Engineer Jon Shiring said in the same interview that Titanfall is completely reliant on the new Xbox Live Compute platform, Microsoft's cloud and scalability service: "If it's down, nobody can play." Titanfall did go dark for seven hours during the beta, as the team attempted to scale up the game for more players. Shiring called that one "human error."
"People need to understand that when you write a whole bunch of new code, there's bugs in it," he said. "We have to find those bugs. That was the goal of the beta. We know it's not going to work right. We don't want to find out on launch day. Let's find out now. We found probably 10 real things that we worked on and fixed. That's 10 things we don't have to find on launch day. We still might find some new things on launch day, but at least those ones are not there anymore."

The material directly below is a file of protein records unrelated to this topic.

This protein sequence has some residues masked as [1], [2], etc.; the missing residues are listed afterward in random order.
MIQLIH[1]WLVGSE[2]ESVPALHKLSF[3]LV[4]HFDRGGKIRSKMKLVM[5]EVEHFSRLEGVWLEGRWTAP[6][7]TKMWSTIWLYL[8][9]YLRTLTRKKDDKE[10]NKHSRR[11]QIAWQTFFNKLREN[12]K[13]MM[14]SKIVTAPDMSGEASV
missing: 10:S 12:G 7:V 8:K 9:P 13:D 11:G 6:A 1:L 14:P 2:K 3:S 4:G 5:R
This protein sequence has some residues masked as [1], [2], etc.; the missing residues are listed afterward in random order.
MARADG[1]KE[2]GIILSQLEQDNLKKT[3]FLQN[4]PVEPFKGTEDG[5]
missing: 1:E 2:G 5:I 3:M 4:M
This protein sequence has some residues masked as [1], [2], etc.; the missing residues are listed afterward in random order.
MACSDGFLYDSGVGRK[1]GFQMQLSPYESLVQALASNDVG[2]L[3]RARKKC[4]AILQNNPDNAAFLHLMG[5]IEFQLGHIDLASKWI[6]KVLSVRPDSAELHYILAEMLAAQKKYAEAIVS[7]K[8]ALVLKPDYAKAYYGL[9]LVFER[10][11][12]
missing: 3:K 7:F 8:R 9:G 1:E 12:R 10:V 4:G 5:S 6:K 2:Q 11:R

We tried our best to master mech mechanics in the Titanfall beta last week, live and on-air, and our most memorable moments are saved for all eternity in this Joystiq Tiny Stream.